Linear regression analysis showed that from all of the variables studied, only on-admission GCS score is associated with hospital length of stay. The size of hemorrhagic mass did not differ between traffic accident patients and those fallen from height. Traffic collision patients stayed in hospital 4 days less than those fallen from the height, which can be related to the higher mean on-admission GCS score in the former, as mentioned previously. With every unit increase in on-admission GCS score, patients were likely to experience a 2-day shorter hospital stay.

This study has some limitations worthy of note. First, the investigation was single center and the study sample was relatively small, which may affect the study power and generalizability of findings. Small sample size also made it impossible to evaluate the adverse outcomes related to TXA and its independent impact on the mortality rate. Second, the time interval between TBI and TXA injection in the intervention group was 3 h. Future studies might shorten this period and achieve new or even opposite results. Finally, including mild cases of TBI might result in a falsely improved final neurological recovery. However, this study followed the subjects for 3 months after TBI with no participant loss during the course of investigation.


  Conclusion Top


According to the findings of this study, TXA prescription does not affect the ICH size and will not improve the 3-month neurological outcome in TBI patients. Conducting populous studies on cases collected from multiple centers, accounting for the effect of different doses of TXA, and further shortening the time interval between TBI and drug injection is warranted.

Acknowledgments

This study was derived from the doctoral thesis on neurosurgery (Grant No: 97218). We express our thanks to the deputy of research in Kashan University of Medical Sciences, staff of Trauma Research Center, and also Shahid Beheshti Hospital for their cooperation.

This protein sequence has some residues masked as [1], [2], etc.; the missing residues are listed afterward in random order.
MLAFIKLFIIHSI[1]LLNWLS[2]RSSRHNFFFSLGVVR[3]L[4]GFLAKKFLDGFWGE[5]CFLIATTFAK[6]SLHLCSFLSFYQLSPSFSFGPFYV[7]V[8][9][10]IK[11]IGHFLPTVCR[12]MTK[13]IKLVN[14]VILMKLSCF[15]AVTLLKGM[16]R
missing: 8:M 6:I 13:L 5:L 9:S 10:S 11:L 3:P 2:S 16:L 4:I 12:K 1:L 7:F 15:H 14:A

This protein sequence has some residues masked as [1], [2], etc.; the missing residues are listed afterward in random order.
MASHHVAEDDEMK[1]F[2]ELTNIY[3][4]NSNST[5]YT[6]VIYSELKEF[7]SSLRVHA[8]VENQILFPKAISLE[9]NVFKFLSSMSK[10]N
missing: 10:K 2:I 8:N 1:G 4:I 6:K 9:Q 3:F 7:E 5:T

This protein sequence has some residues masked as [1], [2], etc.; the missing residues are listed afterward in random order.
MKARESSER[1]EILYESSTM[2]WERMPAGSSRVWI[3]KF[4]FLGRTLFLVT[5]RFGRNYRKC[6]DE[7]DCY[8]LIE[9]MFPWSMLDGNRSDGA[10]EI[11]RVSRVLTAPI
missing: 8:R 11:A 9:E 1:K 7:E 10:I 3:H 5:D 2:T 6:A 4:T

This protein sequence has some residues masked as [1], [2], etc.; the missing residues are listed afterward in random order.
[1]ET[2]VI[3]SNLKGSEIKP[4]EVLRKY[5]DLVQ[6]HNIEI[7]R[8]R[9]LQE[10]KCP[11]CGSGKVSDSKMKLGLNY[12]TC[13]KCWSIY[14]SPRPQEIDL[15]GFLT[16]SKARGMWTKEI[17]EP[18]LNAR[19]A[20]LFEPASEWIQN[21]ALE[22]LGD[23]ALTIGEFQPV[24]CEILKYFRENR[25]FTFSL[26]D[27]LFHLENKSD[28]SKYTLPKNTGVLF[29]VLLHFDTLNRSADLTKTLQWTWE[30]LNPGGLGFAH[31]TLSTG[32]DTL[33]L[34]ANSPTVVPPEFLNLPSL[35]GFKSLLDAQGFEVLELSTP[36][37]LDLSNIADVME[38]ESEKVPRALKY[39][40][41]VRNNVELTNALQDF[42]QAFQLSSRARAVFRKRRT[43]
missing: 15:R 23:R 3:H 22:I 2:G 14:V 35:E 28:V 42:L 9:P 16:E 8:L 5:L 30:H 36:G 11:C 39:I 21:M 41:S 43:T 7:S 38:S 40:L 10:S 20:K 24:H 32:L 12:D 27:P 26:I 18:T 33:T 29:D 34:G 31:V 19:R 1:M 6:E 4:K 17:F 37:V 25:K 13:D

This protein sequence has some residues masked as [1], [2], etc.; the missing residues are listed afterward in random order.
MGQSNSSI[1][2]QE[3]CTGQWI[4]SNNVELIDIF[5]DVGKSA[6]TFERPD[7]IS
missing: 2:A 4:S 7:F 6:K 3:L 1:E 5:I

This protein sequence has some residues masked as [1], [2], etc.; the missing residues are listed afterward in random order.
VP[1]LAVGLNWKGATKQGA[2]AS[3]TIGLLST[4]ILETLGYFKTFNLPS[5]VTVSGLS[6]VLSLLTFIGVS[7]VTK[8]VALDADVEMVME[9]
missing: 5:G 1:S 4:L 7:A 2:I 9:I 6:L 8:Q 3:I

Financial support and sponsorship

This study was founded by the deputy of research in Kashan University of Medical Sciences (Grant No: 97218).

Conflicts of interest

There are no conflicts of interest.



 
  References Top

1.
De Silva MJ, Roberts I, Perel P, Edwards P, Kenward MG, Fernandes J, et al. Patient outcome after traumatic brain injury in high-, middle- and low-income countries: Analysis of data on 8927 patients in 46 countries. Int J Epidemiol 2009;38:452-8.  Back to cited text no. 1
    
2.
Rahimi-Movaghar V, Saadat S, Rasouli MR, Ghahramani M, Eghbali A. The incidence of traumatic brain injury in Tehran, Iran: A population based study. Am Surg 2011;77:e112-4.  Back to cited text no. 2
    
3.
Perel P, Al-Shahi Salman R, Kawahara T, Morris Z, Prieto-Merino D, Roberts I, et al. CRASH-2 (Clinical Randomisation of an Antifibrinolytic in Significant Haemorrhage) intracranial bleeding study: The effect of tranexamic acid in traumatic brain injury – A nested randomised, placebo-controlled trial. Health Technol Assess 2012;16:i-54.  Back to cited text no. 3
    
4.
Roberts I, Yates D, Sandercock P, Farrell B, Wasserberg J, Lomas G, et al. Effect of intravenous corticosteroids on death within 14 days in 10008 adults with clinically significant head injury (MRC CRASH trial): Randomised placebo-controlled trial. Lancet 2004;364:1321-8.  Back to cited text no. 4
    
5.
Narayan RK, Maas AI, Servadei F, Skolnick BE, Tillinger MN, Marshall LF, et al. Progression of traumatic intracerebral hemorrhage: A prospective observational study. J Neurotrauma 2008;25:629-39.  Back to cited text no. 5
    
6.
Oertel M, Kelly DF, McArthur D, Boscardin WJ, Glenn TC, Lee JH, et al. Progressive hemorrhage after head trauma: Predictors and consequences of the evolving injury. J Neurosurg 2002;96:109-16.  Back to cited text no. 6
    
7.
Zehtabchi S, Abdel Baki SG, Falzon L, Nishijima DK. Tranexamic acid for traumatic brain injury: A systematic review and meta-analysis. Am J Emerg Med 2014;32:1503-9.  Back to cited text no. 7
    
8.